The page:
Fraud prevention is an issue that businesses need to be proactive about and take seriously. But while increased monitoring and security procedures can help detect and prevent this type of criminal activity, some organizations may not see the value in these efforts until it’s too late, or hesitate due to costs. The reality is that fraud monitoring and prevention should be considered investments in the longevity of a business.
Understand different types of fraud
Companies can be targeted in a variety of ways in an attempt to steal money, private customer data, or other proprietary information. This can come from either internal or external fraud. External fraud originates outside of the company, such as vendors, customers, or others looking to steal from the organization. Internal fraud, which is also known as occupational fraud, is carried out by employees.
Conduct a fraud risk assessment
A fraud risk assessment identifies areas where a company might benefit from stronger monitoring or detection procedures. Using a diagnostic tool like the Association of Fraud Examiners' (ACFE) fraud risk management scorecard, companies can get a better handle on these risks. The tool covers five principles of fraud risk management:
- Governance: Management should establish a fraud risk management program and a corresponding set of internal controls.
- Fraud risk assessment: Assessment of fraud risks and steps to mitigate them.
- Fraud control activities: Putting procedures in place to both prevent and detect fraud.
- Fraud investigation and corrective action: Determine the best ways for management to receive information about potential fraud, investigate claims, and follow up on a timely basis.
- Fraud risk monitoring: Current procedures should be reviewed and reevaluated to ensure that no changes need to be made, given changes in the organization and overall business environment.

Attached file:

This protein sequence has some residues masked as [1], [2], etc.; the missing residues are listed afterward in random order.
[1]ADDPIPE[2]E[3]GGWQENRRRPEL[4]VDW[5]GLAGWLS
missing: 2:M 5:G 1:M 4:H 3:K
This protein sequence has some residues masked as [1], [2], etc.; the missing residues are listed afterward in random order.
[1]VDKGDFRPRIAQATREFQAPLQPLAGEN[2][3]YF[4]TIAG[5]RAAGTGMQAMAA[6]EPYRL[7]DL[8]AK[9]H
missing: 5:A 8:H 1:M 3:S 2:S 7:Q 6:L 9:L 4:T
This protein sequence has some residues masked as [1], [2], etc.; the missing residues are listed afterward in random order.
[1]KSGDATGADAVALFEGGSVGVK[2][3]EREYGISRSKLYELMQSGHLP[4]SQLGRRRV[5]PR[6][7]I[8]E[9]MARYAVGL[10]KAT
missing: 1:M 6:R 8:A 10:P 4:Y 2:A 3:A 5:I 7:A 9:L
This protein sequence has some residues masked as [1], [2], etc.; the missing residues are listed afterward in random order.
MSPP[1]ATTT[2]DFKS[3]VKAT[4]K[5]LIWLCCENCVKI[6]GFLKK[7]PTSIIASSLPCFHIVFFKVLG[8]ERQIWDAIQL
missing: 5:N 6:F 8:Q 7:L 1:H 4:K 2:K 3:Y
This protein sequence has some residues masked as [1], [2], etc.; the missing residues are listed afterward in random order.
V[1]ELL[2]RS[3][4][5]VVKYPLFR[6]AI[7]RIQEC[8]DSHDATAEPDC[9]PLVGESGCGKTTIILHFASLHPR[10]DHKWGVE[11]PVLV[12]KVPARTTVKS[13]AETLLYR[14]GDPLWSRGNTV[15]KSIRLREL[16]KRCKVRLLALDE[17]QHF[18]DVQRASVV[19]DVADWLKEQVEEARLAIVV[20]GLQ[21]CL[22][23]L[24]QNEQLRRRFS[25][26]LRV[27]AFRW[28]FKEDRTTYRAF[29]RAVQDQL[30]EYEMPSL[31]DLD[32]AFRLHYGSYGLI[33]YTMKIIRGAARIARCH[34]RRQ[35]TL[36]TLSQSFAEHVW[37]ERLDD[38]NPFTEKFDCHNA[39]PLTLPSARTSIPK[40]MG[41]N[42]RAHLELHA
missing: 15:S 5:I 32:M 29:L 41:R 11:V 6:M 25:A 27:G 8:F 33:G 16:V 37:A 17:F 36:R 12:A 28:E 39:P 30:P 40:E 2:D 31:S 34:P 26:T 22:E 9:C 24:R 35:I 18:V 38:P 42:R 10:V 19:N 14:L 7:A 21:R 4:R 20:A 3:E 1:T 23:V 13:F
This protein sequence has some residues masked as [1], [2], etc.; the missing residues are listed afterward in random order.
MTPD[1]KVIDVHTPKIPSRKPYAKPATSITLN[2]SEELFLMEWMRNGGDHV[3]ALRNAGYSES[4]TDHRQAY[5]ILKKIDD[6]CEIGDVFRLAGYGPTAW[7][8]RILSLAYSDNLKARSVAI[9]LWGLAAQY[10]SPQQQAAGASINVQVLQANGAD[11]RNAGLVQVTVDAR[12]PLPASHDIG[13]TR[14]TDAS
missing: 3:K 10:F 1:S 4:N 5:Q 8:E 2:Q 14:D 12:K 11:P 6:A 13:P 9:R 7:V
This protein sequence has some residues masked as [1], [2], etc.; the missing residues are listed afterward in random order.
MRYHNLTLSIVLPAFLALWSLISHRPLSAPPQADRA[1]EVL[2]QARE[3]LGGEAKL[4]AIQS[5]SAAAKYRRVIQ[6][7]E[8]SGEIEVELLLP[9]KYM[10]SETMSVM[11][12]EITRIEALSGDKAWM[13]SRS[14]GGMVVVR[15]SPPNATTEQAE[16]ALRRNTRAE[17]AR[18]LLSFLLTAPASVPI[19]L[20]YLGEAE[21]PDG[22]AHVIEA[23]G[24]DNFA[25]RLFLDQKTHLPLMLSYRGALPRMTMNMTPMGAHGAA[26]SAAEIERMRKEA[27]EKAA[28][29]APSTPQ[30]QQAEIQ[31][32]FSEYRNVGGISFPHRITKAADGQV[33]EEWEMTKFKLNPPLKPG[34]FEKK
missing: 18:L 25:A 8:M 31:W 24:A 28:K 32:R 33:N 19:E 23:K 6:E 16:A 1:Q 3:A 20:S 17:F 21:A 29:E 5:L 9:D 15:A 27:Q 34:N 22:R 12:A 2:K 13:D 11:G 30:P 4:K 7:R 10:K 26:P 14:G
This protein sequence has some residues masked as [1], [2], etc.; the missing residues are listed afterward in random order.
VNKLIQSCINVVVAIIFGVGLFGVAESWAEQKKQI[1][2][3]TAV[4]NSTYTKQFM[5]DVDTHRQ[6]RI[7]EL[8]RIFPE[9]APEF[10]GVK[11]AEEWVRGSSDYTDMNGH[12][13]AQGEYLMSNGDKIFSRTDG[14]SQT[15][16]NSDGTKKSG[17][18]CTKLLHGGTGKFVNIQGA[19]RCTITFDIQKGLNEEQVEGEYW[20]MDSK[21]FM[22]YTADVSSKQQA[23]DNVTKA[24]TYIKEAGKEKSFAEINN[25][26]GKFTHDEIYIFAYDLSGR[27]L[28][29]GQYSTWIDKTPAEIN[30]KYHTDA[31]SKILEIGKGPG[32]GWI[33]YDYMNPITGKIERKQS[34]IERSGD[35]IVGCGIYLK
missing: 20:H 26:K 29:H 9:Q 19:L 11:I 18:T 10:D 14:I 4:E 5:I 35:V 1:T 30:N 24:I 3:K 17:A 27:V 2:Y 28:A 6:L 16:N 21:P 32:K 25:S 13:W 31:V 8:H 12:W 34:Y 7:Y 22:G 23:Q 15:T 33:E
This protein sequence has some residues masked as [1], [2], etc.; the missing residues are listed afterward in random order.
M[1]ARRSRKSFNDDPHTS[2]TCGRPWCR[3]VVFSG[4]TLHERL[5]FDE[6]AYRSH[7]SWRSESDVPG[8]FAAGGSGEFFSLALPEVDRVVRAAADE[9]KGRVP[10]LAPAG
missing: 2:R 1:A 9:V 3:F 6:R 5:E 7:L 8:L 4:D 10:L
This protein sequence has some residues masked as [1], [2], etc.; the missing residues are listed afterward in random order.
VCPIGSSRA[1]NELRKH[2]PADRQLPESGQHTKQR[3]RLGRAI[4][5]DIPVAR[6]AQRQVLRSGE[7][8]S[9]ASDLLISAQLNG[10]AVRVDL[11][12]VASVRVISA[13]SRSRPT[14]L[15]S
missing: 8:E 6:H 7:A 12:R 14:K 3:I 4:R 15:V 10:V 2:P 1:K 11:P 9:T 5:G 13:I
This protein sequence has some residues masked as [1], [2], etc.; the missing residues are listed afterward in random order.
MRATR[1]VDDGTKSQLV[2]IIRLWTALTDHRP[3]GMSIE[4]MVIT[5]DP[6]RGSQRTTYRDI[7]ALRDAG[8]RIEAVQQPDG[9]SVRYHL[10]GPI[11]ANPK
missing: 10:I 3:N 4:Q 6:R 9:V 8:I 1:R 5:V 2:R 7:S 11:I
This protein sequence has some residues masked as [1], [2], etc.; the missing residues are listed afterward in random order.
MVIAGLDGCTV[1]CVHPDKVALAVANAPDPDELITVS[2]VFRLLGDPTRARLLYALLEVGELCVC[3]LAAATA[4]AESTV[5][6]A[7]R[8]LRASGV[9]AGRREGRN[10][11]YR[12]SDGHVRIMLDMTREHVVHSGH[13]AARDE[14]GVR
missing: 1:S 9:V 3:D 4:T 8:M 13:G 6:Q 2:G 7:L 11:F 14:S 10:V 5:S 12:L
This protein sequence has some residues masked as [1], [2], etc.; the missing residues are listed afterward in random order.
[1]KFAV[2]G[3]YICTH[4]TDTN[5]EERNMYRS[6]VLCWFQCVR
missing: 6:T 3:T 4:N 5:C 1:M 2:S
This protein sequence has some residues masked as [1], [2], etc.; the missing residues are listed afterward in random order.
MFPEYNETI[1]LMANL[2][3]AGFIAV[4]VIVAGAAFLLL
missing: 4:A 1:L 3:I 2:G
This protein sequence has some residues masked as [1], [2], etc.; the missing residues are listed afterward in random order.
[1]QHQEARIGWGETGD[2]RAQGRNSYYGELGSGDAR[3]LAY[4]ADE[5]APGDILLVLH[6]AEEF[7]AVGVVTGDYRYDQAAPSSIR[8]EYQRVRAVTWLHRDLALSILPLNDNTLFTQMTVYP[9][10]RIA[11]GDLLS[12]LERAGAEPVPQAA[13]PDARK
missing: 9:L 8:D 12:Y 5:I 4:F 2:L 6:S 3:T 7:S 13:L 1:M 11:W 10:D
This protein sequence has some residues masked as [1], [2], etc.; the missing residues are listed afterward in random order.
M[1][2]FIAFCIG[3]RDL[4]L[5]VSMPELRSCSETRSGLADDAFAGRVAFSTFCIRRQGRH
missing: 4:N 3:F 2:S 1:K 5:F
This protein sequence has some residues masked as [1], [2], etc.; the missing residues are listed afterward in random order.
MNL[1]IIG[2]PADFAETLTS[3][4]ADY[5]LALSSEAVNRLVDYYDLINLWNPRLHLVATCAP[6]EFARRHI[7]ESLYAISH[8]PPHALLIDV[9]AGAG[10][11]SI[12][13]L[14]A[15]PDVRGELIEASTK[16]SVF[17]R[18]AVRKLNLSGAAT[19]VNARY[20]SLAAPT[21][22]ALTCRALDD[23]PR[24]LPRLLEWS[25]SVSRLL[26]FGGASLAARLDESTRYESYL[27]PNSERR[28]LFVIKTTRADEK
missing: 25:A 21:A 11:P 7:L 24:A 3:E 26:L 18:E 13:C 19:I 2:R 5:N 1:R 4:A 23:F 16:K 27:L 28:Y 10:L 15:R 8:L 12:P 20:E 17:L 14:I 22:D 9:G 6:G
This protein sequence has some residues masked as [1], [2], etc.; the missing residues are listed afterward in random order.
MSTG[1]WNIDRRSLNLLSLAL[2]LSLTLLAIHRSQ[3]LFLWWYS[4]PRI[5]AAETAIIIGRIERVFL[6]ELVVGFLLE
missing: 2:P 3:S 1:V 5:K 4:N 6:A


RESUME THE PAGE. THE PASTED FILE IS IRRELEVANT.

Your best line of defense when it comes to fraud prevention is your employees.
Review internal controls and separation of duties
A recent ACFE study* found that a lack of internal controls was the most prominent organizational weakness contributing to occupational fraud. Examples of internal controls can include the following:
- Separating the accounting function from cash control as much as possible.
- Incorporating checks and balances through written procedures and run random quality control checks to make sure they are implemented.
- Limiting access to incoming cash and checks by using a lockbox.
- Auditing time and attendance reports to prevent timesheet fraud.
- Reconciling bank statements on a timely basis.
- Conducting employee screening and background checks prior to hiring.
Educate employees on what to watch out for
The detection tactics mentioned above all play a role in helping to detect and prevent fraud, but your best line of defense is your employees. Your workforce should be educated on what procedures to follow, including how to report and document unusual activity. Findings from the ACFE's 2018 Global Fraud Study show that organizations with anti-fraud training programs experience lower losses and shorter-term frauds than organizations without such programs in place.
Assessing your business to identify points of vulnerability can help determine which fraud prevention solutions can work effectively. Given how easily just a single case of fraud can cripple a small business, consider putting a thorough detection and prevention strategy in place.
* 2018 Report to the Nations. Copyright 2018 by the Association of Certified Fraud Examiners, Inc.